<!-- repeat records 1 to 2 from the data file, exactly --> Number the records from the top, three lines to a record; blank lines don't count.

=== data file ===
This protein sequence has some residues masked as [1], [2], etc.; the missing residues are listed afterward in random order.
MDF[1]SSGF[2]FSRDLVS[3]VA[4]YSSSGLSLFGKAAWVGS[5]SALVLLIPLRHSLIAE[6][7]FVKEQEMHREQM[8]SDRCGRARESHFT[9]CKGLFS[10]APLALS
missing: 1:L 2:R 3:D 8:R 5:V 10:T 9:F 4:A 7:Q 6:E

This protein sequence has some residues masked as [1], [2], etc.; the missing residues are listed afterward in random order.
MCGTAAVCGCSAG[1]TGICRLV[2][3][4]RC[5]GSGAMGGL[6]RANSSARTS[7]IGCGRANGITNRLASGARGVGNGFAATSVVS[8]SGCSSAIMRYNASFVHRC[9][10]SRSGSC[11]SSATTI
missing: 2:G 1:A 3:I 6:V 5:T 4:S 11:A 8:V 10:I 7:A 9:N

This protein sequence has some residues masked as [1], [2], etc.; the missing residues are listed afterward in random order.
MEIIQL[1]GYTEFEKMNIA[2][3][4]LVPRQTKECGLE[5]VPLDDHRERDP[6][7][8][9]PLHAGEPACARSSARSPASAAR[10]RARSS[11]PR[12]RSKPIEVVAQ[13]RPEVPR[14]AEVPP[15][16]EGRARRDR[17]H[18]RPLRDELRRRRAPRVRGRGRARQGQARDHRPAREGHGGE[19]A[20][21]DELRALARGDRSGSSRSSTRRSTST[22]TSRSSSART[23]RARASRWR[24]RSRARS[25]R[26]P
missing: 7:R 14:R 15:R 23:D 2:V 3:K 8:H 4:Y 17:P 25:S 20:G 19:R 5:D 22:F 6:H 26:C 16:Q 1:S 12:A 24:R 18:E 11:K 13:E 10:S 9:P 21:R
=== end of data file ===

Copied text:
This protein sequence has some residues masked as [1], [2], etc.; the missing residues are listed afterward in random order.
MDF[1]SSGF[2]FSRDLVS[3]VA[4]YSSSGLSLFGKAAWVGS[5]SALVLLIPLRHSLIAE[6][7]FVKEQEMHREQM[8]SDRCGRARESHFT[9]CKGLFS[10]APLALS
missing: 1:L 2:R 3:D 8:R 5:V 10:T 9:F 4:A 7:Q 6:E

This protein sequence has some residues masked as [1], [2], etc.; the missing residues are listed afterward in random order.
MCGTAAVCGCSAG[1]TGICRLV[2][3][4]RC[5]GSGAMGGL[6]RANSSARTS[7]IGCGRANGITNRLASGARGVGNGFAATSVVS[8]SGCSSAIMRYNASFVHRC[9][10]SRSGSC[11]SSATTI
missing: 2:G 1:A 3:I 6:V 5:T 4:S 11:A 8:V 10:I 7:A 9:N